Tuesday, December 01, 2009

Even with a degree, you’re still black

I came across this article from the New York Times today. I just had to post a link to it because it struck such a very personal chord with me. That race plays a factor in one’s ability to get or stay in a job is no mere theory for me; it’s reality. It does, indeed, seem that even with a college degree, you’re still black in the eyes of some who refuse to look past skin color. I encourage you to read this article. You need to know this.

Whenever a Black man like me brings up race, someone white will complain that he’s only “playing the race card”. Granted, some Blacks are guilty of playing the race card, that’s true; but, if you ask me, it’s equally true that some whites accuse Blacks of playing the race card only as a way to minimize real concerns about the real racism that still holds sway in our country.

One of my greatest frustrations (perhaps other Blacks share my frustration; I don’t know, because I’ve never asked) is the fact that racism has become so sophisticated and subtle in present-day America that it’s practically impossible to prove most of the time. After all, we can’t judge people’s motives. We can’t see someone’s heart, we’re told. A Black person like me can experience it, life experience has taught you how to recognize it, but you can’t prove it, because it’s in the heart. If you mention the possibility of racism, you’re accused of impugning someone else’s motives. You become a “problem” that needs correction. Meanwhile, racism suffers no consequences; it survives and thrives, unexposed and unchallenged. “This has nothing to do with race”, the racially-influenced person will protest. But, it’s just like Grandma used to say, “What you do speaks so loud, I can’t hear what you say.”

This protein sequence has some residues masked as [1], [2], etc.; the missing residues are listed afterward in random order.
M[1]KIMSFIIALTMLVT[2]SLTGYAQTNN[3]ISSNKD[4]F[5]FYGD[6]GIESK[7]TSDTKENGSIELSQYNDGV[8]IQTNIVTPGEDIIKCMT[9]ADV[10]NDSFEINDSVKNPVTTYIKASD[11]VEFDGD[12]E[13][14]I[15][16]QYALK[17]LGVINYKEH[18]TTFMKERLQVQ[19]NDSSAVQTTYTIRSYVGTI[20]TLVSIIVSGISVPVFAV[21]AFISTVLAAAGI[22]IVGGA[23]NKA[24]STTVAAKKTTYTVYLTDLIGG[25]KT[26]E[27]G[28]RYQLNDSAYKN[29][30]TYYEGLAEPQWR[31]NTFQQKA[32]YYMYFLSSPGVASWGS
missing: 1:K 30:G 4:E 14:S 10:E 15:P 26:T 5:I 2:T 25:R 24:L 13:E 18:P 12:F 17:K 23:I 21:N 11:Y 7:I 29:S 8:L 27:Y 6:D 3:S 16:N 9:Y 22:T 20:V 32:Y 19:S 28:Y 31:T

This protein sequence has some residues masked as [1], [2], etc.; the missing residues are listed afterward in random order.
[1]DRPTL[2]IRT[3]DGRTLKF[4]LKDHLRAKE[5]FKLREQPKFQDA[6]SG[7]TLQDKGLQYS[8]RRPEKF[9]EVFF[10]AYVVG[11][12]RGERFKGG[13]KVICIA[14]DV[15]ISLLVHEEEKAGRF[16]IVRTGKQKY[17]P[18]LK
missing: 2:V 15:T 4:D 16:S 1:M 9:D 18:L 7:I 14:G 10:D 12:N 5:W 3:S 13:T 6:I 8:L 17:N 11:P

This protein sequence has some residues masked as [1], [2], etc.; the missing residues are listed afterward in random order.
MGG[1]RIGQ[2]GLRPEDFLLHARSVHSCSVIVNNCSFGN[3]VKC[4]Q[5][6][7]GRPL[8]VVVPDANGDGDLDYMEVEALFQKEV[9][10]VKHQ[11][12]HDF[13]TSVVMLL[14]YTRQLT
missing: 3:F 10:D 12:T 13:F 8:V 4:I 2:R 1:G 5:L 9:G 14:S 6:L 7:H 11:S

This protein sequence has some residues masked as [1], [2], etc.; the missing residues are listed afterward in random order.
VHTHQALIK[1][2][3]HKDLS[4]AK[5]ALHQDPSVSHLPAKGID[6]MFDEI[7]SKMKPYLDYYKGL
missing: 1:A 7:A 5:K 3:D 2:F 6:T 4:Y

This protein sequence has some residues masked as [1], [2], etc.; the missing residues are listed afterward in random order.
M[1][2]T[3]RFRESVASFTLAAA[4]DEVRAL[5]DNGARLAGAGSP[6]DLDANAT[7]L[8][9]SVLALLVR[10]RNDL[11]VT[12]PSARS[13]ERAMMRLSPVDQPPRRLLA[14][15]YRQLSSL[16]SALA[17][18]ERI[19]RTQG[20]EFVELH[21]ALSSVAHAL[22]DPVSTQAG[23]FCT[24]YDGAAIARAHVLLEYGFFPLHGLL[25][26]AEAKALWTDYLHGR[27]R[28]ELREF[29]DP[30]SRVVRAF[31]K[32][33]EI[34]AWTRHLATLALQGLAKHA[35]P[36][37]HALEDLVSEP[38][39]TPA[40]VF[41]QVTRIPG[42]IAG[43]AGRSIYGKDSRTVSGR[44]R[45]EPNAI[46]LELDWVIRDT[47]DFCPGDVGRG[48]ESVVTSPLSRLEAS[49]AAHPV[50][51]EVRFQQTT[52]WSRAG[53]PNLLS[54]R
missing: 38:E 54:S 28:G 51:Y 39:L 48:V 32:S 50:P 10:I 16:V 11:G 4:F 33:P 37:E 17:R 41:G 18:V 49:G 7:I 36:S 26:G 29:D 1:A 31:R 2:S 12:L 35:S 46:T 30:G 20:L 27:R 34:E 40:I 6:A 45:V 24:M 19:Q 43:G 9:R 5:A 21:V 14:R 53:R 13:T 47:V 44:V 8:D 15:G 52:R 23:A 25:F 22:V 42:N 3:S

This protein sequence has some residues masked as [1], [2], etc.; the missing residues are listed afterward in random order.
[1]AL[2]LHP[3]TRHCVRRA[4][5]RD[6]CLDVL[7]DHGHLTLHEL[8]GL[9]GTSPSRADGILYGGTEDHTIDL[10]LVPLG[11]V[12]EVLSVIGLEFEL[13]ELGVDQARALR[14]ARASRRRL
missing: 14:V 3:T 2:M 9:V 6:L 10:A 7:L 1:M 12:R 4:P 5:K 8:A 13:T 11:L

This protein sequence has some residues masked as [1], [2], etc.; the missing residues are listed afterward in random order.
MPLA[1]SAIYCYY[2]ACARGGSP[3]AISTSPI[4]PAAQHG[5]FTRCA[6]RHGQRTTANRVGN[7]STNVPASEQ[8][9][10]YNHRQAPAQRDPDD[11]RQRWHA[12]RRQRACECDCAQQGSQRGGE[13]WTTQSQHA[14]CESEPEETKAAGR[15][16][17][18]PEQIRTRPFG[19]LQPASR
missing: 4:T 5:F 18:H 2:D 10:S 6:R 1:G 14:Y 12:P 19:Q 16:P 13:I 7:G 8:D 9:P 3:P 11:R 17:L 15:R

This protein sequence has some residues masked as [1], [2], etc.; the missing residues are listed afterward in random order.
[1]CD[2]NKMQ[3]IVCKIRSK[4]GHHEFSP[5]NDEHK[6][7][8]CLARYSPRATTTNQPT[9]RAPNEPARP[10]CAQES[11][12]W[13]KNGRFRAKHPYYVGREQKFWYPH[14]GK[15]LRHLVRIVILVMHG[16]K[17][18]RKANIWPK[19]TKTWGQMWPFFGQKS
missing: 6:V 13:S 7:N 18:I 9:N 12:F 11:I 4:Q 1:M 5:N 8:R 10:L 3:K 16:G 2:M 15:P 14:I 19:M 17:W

The way I’ve learned to deal with racism is by learning to lean on my theology. I believe in a Day of Judgment. I believe that God knows exactly what’s going on. It’s just like the psalmist wrote (Psalm 33:13-15):

The LORD looks down from heaven;
he sees all the children of man;
from where he sits enthroned he looks out
on all the inhabitants of the earth,
he who fashions the hearts of them all
and observes all their deeds.

Pa Bill used to say, “He sits high, and looks low, and He sees the deep secrets of everyone’s heart.” Pa Bill (who could barely read, and so, rarely read the Bible) didn’t know just how biblically accurate he was! I tell you, if I didn’t know that God would take care of it in the end—if I didn’t know that there was a future day of reckoning—I don’t know that I would be able to forgive. But, because I know God is just and fair, and will right all wrongs in the end, I can forgive. I can also forgive because I know God dealt with my sins in Christ on the cross.

God knows, you get tired of being treated as if you’re less—less qualified, less competent, less intelligent, less trustworthy, less valued, less worthy of respect—simply because of your skin. You need to be a Christian to survive and keep your sanity!

“My brothers, these things ought not to be so.” Nowhere is that more true than in the church! Racism, favoritism, injustice and sinful bias will be in this sinful world until Jesus comes back, but it has no place among the people of God. Christian, make sure you do your part to insure that your church is striving to be a fellowship where all kinds of people can feel welcome, valued, included and loved (and I’m so sorry the mainline church has co-opted and corrupted perfectly good words like “welcoming” and “inclusive”. Know that I am in no way suggesting that the church be “welcoming” and “inclusive” in the sense of condoning that which the Bible clearly describes as sin. But, also know that skin color, ethnicity, single parenthood, poverty and lack of sophistication or formal education are not sins.). I’m grateful that my family and I have found such a church.

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